Feeds

Nanowire laser is a GaAs, GaAs, GaAs (with a bit of arsenic)

Boffins demo room-temp nano-lasers to help marry optics and electronics

Protecting against web application threats using SSL

A group of researchers at the Australian National University (ANU) is showing off nanowire-based lasers, as part of the microelectronics world's ongoing search for the best way to integrate electronics and photonics.

The research, described in a Nature Photonics paper (abstract) led by Professor Chennupati Jagadish, demonstrates a process for growing gallium arsenide nanowires that act as lasers at room temperature.

Or, as the researchers put it in the abstract: “we demonstrate room-temperature lasing in core–shell–cap GaAs/AlGaAs/GaAs nanowires by properly designing the Fabry–Pérot cavity, optimising the material quality and minimising surface recombination”.

As many El Reg readers know, a conventional laser sets up a resonance in light by pumping a material to release light inside a mirrored cavity – and as ANU student Dhruv Saxena explains, even at small scales (like LED lasers), building lasers involves a number of processing steps.

In the ANU scheme, a GaAs-based nanowire captures light and reflect it along its axis. As the ANU release states, the GaAs also provides the amplification medium – and that means the entire laser can exist in a structure that's just a few billionths of a metre in diameter.

The ANU's Nanowire GaAs laser

Nanowire lasers on substrate.

Source: ANU

Making the laser small is a step along the process of making it easy to integrate optics and electronics, an important goal in keeping Moore's Law rolling along: anywhere that light can replace electrons to communicate, a little bit of power (and therefore on-chip heat) is saved.

The other aspect of the work that ANU's pleased about is that it's a fairly straightforward manufacturing process. The nanowires are grown as crystals on a substrate scattered with gold particles that seed the growth.

“We provide gases containing gallium and arsenic and raise the temperature of the substrate up to 750°C. At these temperatures the elements react and nanowires start growing”, said Dr Sudha Mokkapati, who co-authored the paper with Saxena. ®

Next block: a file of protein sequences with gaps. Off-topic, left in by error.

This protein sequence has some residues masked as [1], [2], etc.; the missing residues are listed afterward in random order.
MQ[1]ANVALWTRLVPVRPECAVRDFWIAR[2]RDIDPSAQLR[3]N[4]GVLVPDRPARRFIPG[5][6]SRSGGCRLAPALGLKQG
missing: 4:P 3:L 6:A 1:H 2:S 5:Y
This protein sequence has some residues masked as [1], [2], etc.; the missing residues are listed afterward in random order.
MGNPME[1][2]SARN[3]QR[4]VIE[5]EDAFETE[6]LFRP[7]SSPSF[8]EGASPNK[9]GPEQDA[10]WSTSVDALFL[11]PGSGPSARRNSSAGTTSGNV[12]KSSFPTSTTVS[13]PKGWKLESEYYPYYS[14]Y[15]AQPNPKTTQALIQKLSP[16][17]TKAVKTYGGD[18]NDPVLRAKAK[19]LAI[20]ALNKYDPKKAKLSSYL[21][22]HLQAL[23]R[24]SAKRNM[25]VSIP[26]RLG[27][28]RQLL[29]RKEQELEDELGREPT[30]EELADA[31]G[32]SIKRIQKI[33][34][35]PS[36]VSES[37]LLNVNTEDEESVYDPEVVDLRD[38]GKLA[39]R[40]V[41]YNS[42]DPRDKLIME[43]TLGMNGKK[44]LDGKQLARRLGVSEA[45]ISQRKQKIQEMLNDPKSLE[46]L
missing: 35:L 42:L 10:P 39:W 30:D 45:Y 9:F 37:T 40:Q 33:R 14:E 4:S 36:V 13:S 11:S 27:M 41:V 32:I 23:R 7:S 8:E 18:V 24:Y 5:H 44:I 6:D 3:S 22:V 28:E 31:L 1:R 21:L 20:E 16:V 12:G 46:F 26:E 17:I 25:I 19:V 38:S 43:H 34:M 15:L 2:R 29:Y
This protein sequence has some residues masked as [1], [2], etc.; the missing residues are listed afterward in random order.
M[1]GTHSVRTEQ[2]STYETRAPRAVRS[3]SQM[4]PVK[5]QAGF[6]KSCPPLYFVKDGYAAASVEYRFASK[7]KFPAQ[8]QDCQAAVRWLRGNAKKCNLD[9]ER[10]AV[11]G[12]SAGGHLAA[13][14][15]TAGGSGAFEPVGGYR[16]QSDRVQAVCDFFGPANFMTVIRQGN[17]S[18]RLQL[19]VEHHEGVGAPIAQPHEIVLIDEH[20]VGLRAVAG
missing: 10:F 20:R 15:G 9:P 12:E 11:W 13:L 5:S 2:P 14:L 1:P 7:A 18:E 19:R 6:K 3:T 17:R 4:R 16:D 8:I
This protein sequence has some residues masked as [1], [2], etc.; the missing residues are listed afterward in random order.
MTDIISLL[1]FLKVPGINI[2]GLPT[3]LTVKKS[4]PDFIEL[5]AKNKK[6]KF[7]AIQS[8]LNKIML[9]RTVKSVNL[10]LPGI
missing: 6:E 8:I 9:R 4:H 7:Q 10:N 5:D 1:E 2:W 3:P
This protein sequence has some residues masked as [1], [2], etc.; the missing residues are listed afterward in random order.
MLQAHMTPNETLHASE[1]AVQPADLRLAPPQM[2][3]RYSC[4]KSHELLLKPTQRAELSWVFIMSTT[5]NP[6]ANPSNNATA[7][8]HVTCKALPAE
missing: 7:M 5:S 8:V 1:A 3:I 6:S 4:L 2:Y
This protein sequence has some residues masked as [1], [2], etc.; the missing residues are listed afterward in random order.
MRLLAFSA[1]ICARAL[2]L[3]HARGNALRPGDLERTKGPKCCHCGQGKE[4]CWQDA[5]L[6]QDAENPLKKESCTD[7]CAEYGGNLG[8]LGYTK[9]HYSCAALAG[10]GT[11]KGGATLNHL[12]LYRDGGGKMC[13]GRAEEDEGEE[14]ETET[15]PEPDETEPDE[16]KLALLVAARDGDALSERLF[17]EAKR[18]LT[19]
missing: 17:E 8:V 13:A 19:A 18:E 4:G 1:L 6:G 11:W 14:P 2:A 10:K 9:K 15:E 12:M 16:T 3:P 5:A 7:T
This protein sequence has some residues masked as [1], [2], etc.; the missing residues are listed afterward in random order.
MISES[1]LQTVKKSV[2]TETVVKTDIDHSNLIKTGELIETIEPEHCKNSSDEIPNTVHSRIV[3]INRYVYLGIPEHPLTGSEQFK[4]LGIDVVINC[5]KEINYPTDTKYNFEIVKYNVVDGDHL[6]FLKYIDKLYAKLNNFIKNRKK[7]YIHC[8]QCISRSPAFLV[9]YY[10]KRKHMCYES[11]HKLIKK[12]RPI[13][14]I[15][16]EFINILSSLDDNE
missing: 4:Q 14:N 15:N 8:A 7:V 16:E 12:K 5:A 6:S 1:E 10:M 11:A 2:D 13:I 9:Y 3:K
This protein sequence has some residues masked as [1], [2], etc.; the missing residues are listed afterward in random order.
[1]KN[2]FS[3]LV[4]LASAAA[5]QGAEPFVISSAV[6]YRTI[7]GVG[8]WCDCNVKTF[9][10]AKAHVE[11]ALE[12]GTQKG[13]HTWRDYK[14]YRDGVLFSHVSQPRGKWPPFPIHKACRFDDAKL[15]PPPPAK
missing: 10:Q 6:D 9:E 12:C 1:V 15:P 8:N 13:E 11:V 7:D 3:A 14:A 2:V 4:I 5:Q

Reducing the cost and complexity of web vulnerability management

More from The Register

next story
PORTAL TO ELSEWHERE scried in small galaxy far, far away
Supermassive black hole dominates titchy star formation
Boffins say they've got Lithium batteries the wrong way around
Surprises at the nano-scale mean our ideas about how they charge could be all wrong
Edge Research Lab to tackle chilly LOHAN's final test flight
Our US allies to probe potential Vulture 2 servo freeze
Europe prepares to INVADE comet: Rosetta landing site chosen
No word yet on whether backup site is labelled 'K'
Cracked it - Vulture 2 power podule fires servos for 4 HOURS
Pixhawk avionics juice issue sorted, onwards to Spaceport America
Archaeologists and robots on hunt for more Antikythera pieces
How much of the world's oldest computer can they find?
prev story

Whitepapers

Secure remote control for conventional and virtual desktops
Balancing user privacy and privileged access, in accordance with compliance frameworks and legislation. Evaluating any potential remote control choice.
WIN a very cool portable ZX Spectrum
Win a one-off portable Spectrum built by legendary hardware hacker Ben Heck
Storage capacity and performance optimization at Mizuno USA
Mizuno USA turn to Tegile storage technology to solve both their SAN and backup issues.
High Performance for All
While HPC is not new, it has traditionally been seen as a specialist area – is it now geared up to meet more mainstream requirements?
The next step in data security
With recent increased privacy concerns and computers becoming more powerful, the chance of hackers being able to crack smaller-sized RSA keys increases.